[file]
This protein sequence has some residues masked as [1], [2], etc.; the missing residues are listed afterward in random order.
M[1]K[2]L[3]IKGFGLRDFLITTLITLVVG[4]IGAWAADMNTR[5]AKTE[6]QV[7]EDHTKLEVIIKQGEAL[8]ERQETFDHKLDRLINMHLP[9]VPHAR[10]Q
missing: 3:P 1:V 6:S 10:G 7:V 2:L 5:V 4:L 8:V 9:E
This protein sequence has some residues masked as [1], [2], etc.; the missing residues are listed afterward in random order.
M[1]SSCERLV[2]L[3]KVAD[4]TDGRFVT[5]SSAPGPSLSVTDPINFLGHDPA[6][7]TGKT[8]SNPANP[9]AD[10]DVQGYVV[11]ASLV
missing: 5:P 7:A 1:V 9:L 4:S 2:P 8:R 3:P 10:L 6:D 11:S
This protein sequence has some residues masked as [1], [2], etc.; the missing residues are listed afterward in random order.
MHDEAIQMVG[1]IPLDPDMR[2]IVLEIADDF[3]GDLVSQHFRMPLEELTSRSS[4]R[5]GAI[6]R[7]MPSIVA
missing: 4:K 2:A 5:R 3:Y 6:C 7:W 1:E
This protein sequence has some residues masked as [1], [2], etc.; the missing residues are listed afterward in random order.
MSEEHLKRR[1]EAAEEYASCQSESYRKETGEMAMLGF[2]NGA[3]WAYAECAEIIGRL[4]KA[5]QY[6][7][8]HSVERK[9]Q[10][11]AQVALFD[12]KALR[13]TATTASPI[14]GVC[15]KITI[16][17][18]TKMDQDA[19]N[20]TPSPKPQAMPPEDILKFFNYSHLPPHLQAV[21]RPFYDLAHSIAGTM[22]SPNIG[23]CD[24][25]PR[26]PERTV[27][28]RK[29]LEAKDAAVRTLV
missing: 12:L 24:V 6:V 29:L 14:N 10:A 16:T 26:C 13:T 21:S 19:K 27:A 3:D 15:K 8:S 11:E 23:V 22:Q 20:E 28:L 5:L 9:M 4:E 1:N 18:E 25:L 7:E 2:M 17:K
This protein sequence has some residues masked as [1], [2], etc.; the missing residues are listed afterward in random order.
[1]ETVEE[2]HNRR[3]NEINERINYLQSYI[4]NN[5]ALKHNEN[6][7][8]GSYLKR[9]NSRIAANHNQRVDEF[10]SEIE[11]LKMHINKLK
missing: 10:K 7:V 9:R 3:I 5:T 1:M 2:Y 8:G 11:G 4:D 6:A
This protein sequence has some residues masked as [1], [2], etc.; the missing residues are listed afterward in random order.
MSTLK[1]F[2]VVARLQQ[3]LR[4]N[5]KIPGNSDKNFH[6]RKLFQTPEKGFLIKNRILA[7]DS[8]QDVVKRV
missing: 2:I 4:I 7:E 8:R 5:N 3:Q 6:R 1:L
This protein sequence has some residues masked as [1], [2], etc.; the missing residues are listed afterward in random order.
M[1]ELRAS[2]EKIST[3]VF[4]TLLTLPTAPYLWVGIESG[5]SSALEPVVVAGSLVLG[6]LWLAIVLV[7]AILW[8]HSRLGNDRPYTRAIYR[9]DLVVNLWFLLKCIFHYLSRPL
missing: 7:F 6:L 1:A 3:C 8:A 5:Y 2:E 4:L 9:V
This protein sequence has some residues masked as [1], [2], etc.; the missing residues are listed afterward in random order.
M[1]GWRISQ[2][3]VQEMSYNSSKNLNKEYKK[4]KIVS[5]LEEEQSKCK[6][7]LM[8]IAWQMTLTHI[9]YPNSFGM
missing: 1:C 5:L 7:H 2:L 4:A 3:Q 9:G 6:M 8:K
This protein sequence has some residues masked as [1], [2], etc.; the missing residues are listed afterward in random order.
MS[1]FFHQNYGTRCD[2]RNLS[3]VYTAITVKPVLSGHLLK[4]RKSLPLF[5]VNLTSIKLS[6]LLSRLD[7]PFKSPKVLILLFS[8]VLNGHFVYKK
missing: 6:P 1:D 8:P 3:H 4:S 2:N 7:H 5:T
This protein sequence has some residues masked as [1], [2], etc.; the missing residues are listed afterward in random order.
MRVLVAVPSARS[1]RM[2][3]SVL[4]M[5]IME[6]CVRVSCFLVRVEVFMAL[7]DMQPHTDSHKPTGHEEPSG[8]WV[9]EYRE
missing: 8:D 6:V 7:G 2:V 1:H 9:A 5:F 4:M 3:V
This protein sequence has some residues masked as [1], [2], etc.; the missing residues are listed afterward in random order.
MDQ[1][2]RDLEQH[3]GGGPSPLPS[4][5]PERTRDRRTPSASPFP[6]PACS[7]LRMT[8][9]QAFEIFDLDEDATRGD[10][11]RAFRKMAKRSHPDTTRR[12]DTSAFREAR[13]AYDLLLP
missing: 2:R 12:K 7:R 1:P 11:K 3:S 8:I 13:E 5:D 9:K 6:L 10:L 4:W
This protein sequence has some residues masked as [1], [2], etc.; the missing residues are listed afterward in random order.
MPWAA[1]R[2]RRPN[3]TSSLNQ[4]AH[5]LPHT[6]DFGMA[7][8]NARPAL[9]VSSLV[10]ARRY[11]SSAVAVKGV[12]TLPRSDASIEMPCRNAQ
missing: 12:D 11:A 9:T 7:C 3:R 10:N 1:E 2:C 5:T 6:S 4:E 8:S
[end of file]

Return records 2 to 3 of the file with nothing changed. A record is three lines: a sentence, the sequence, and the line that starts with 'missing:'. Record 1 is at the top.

This protein sequence has some residues masked as [1], [2], etc.; the missing residues are listed afterward in random order.
M[1]SSCERLV[2]L[3]KVAD[4]TDGRFVT[5]SSAPGPSLSVTDPINFLGHDPA[6][7]TGKT[8]SNPANP[9]AD[10]DVQGYVV[11]ASLV
missing: 5:P 7:A 1:V 9:L 4:S 2:P 8:R 3:P 10:L 6:D 11:S
This protein sequence has some residues masked as [1], [2], etc.; the missing residues are listed afterward in random order.
MHDEAIQMVG[1]IPLDPDMR[2]IVLEIADDF[3]GDLVSQHFRMPLEELTSRSS[4]R[5]GAI[6]R[7]MPSIVA
missing: 4:K 2:A 5:R 3:Y 6:C 7:W 1:E